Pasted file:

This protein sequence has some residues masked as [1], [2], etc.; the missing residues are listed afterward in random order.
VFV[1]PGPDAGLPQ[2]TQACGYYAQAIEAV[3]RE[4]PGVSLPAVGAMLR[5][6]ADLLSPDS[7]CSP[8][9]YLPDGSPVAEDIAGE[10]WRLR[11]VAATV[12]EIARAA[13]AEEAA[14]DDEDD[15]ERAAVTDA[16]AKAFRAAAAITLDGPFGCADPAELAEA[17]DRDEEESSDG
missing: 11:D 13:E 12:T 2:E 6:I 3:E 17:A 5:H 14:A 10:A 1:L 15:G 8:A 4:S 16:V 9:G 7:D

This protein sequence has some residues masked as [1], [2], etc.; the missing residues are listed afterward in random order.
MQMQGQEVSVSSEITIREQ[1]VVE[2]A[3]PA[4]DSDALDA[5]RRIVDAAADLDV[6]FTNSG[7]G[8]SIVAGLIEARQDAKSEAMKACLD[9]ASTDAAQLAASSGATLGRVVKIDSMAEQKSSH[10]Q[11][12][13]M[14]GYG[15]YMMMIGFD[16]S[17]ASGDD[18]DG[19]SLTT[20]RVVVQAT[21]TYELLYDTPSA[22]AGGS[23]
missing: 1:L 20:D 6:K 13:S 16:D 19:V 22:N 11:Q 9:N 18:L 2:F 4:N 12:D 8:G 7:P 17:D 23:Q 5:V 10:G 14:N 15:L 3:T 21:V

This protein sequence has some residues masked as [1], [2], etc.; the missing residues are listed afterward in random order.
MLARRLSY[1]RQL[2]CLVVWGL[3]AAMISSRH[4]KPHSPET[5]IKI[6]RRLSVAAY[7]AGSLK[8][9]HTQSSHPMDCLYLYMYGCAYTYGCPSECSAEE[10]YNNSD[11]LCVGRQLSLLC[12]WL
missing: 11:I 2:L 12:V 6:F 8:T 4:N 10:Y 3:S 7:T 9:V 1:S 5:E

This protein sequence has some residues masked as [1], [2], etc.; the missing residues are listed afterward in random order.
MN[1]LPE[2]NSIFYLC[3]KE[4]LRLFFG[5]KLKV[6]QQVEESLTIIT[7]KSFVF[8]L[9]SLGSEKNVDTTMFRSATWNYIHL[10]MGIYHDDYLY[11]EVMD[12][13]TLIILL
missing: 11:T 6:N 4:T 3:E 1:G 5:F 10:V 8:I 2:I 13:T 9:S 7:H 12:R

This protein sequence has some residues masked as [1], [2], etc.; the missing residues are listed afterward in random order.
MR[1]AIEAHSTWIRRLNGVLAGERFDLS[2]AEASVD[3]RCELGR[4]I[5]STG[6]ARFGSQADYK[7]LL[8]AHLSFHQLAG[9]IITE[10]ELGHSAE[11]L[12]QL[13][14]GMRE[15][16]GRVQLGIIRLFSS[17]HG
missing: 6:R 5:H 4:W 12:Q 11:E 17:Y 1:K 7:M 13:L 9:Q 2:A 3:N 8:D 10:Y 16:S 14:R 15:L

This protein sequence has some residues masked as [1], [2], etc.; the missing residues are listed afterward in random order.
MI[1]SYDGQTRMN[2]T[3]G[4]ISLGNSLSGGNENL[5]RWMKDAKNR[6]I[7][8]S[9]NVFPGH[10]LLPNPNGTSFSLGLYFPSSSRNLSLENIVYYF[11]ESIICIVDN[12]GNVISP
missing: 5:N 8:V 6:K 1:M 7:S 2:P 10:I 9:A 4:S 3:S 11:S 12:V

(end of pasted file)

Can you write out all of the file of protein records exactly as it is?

This protein sequence has some residues masked as [1], [2], etc.; the missing residues are listed afterward in random order.
VFV[1]PGPDAGLPQ[2]TQACGYYAQAIEAV[3]RE[4]PGVSLPAVGAMLR[5][6]ADLLSPDS[7]CSP[8][9]YLPDGSPVAEDIAGE[10]WRLR[11]VAATV[12]EIARAA[13]AEEAA[14]DDEDD[15]ERAAVTDA[16]AKAFRAAAAITLDGPFGCADPAELAEA[17]DRDEEESSDG
missing: 11:D 13:E 12:T 2:E 6:I 3:E 17:A 5:H 14:A 10:A 1:L 15:G 8:A 4:S 16:V 9:G 7:D

This protein sequence has some residues masked as [1], [2], etc.; the missing residues are listed afterward in random order.
MQMQGQEVSVSSEITIREQ[1]VVE[2]A[3]PA[4]DSDALDA[5]RRIVDAAADLDV[6]FTNSG[7]G[8]SIVAGLIEARQDAKSEAMKACLD[9]ASTDAAQLAASSGATLGRVVKIDSMAEQKSSH[10]Q[11][12][13]M[14]GYG[15]YMMMIGFD[16]S[17]ASGDD[18]DG[19]SLTT[20]RVVVQAT[21]TYELLYDTPSA[22]AGGS[23]
missing: 1:L 20:D 6:K 13:S 16:D 19:V 22:N 11:Q 9:N 18:L 2:F 4:N 12:D 8:G 7:P 17:D 23:Q 5:V 10:G 14:N 15:L 3:T 21:V

This protein sequence has some residues masked as [1], [2], etc.; the missing residues are listed afterward in random order.
MLARRLSY[1]RQL[2]CLVVWGL[3]AAMISSRH[4]KPHSPET[5]IKI[6]RRLSVAAY[7]AGSLK[8][9]HTQSSHPMDCLYLYMYGCAYTYGCPSECSAEE[10]YNNSD[11]LCVGRQLSLLC[12]WL
missing: 11:I 2:L 12:V 6:F 8:T 4:N 10:Y 3:S 7:T 9:V 1:S 5:E

This protein sequence has some residues masked as [1], [2], etc.; the missing residues are listed afterward in random order.
MN[1]LPE[2]NSIFYLC[3]KE[4]LRLFFG[5]KLKV[6]QQVEESLTIIT[7]KSFVF[8]L[9]SLGSEKNVDTTMFRSATWNYIHL[10]MGIYHDDYLY[11]EVMD[12][13]TLIILL
missing: 11:T 6:N 4:T 3:E 1:G 5:F 10:V 8:I 2:I 13:T 9:S 7:H 12:R

This protein sequence has some residues masked as [1], [2], etc.; the missing residues are listed afterward in random order.
MR[1]AIEAHSTWIRRLNGVLAGERFDLS[2]AEASVD[3]RCELGR[4]I[5]STG[6]ARFGSQADYK[7]LL[8]AHLSFHQLAG[9]IITE[10]ELGHSAE[11]L[12]QL[13][14]GMRE[15][16]GRVQLGIIRLFSS[17]HG
missing: 6:R 5:H 4:W 12:Q 11:E 17:Y 1:K 7:M 13:L 9:Q 2:A 3:N 8:D 10:Y 16:S 14:R 15:L

This protein sequence has some residues masked as [1], [2], etc.; the missing residues are listed afterward in random order.
MI[1]SYDGQTRMN[2]T[3]G[4]ISLGNSLSGGNENL[5]RWMKDAKNR[6]I[7][8]S[9]NVFPGH[10]LLPNPNGTSFSLGLYFPSSSRNLSLENIVYYF[11]ESIICIVDN[12]GNVISP
missing: 5:N 8:V 6:K 1:M 7:S 2:P 10:I 9:A 4:S 3:S 11:S 12:V